Evangelists are elders who are especially gifted in the area of evangelism. Apostles, prophets, evangelists, and pastor-teachers were all functions of the eldership. Historically, all Presbyterian denominations in the US have upheld the continuing existence of evangelists as noted in their books of polity. Yet, popular references to evangelists ceased about the same time that evangelism became unpopular—sometime in the early 1980’s. Here is what has happened in the last 30 years. America has increased in population by 60 million people, but church attendance has increased only by 500,000. That is an increase in church attendance of .83 percent of the population gain. That is less than 1%. That is deplorable. It does not mean that only 500,000 of the 60 million people attend church. It means that church attendance has increased by less than 1 percent while the nation has grown by 20-25%. Many regular church goers have died over the last 30 years which has led to the downward spiral of church membership and church attendance. What it means is that the future of the US is more dire than even heathen nations. This nation is becoming a pagan nation and our people have started worshiping the government rather than God. That is why we need a return to aggressive evangelism. That is why we need to train and send out evangelists who are called by Christ to that function and office. That is why we need a revival. All these are positions of the New Light Presbyterians and the Old School Presbyterians.

VII. The Holy Spirit

            Too many otherwise orthodox Presbyterians are almost silent about the Holy Spirit. That is a mistake. I often hear the phrase, “We believe in the ordinary means of grace.” I understand what is meant, but I do not like that word ‘ordinary’ unless it is coupled with the emphasis on the ministry of the Holy Spirit. If the sacraments are blessed to our hearts, it is not through some ordinary function of the elements. It is through the ministry of the Holy Spirit. If a sinner is saved through the preaching of a sermon, it is not through the ordinary words of that minister. Rather, it is through the work of the Holy Spirit convicting, enlightening, and wooing him to Christ. If a covenant child is born again, it is not simply through the ordinary means of family devotions. The new birth is a work of the Holy Spirit, a miracle of God’s grace. There is nothing ordinary about conversion. It is extraordinary. John Calvin was called “the theologian of the Holy Spirit” because he referenced Him on almost every page of his writings. Moreover, Shorter Catechism Questions and Answers #88 and 89 make the same points I am making here. Vanguard Presbytery is committed to emphasizing the necessity of the ministry of the Holy Spirit.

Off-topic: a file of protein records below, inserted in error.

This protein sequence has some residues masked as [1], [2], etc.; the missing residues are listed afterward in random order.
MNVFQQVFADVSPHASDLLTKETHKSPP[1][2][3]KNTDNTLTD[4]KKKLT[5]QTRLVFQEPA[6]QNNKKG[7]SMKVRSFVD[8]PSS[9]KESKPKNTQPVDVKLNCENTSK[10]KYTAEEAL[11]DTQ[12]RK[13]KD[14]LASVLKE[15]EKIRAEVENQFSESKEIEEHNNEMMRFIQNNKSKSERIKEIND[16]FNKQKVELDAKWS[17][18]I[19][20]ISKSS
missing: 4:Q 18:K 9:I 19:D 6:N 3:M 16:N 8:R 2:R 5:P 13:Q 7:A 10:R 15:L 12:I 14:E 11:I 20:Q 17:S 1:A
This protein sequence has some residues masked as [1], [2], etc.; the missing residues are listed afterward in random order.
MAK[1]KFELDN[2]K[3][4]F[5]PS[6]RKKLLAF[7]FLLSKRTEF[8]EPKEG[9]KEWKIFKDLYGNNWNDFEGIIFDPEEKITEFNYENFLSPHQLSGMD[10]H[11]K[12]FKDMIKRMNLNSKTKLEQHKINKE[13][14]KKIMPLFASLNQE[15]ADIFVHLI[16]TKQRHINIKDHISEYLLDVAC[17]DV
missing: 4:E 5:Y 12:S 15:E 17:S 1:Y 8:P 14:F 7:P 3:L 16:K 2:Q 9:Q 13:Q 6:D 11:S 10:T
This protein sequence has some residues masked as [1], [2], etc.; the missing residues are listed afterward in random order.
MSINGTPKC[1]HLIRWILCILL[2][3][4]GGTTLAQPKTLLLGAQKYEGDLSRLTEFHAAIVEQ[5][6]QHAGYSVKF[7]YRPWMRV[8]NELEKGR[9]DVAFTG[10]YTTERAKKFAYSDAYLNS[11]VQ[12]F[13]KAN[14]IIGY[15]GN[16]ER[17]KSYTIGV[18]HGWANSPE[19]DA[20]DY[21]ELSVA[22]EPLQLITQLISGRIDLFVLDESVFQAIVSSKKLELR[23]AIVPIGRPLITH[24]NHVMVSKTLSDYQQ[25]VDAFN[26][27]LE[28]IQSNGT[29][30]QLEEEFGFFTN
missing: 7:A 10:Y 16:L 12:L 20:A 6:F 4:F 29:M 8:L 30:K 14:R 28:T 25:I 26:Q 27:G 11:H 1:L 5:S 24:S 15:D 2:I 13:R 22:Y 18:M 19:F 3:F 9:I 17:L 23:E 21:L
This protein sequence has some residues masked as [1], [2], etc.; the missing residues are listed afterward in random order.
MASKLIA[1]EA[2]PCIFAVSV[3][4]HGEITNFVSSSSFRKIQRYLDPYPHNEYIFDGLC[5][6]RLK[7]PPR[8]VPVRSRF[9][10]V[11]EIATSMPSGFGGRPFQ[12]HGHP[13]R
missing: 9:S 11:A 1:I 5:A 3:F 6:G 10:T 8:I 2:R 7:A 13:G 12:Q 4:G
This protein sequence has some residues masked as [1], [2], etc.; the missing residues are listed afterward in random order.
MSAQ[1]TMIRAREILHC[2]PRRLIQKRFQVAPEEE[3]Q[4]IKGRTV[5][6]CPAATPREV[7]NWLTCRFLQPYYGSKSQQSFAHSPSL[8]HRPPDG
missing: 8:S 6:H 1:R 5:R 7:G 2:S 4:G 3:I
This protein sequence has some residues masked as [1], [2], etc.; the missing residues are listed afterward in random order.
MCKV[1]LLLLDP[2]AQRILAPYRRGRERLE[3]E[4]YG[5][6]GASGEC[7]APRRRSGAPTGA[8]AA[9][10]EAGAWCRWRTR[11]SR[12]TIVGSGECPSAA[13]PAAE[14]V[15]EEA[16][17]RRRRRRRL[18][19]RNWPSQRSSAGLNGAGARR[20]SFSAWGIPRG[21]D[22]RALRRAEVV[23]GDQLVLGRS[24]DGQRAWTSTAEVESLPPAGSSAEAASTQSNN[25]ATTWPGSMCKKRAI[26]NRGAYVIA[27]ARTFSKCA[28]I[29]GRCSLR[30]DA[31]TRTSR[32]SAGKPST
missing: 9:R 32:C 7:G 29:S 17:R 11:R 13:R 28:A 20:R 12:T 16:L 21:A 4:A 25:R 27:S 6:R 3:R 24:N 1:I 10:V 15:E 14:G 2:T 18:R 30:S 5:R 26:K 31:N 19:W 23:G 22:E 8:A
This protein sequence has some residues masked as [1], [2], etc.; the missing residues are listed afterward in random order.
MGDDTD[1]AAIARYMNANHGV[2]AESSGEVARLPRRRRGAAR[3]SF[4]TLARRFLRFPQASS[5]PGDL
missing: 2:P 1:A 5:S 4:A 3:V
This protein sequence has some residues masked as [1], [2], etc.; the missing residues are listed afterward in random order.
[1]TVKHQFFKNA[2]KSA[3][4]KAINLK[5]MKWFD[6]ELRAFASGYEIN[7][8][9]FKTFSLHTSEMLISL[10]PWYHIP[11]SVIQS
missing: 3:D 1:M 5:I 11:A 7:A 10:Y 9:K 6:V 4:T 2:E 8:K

VIII. The Primacy of Preaching the Gospel—     

            There are many men who profess that they preach the Scripture, but here are a few essential questions: Do they preach the gospel? Do they preach the order of salvation? Is the order of salvation their primary emphasis? The gospel is the message of the Bible. Social justice is not the gospel. It has been reported to me that a certain pastor I know said recently that social justice is the gospel. Paul gave us the basics of the gospel in 1 Corinthians 15:1-4. He did not mention “social justice” or Critical Race Theory as being the gospel. The problem in American Christianity is that it has become too similar to the spirit of the world and the message of health and wealth. Pastors and churches have become conformed to the world. Vanguard believes that there is only one message for all generations—the message of the gospel.

IX. No Little Pastors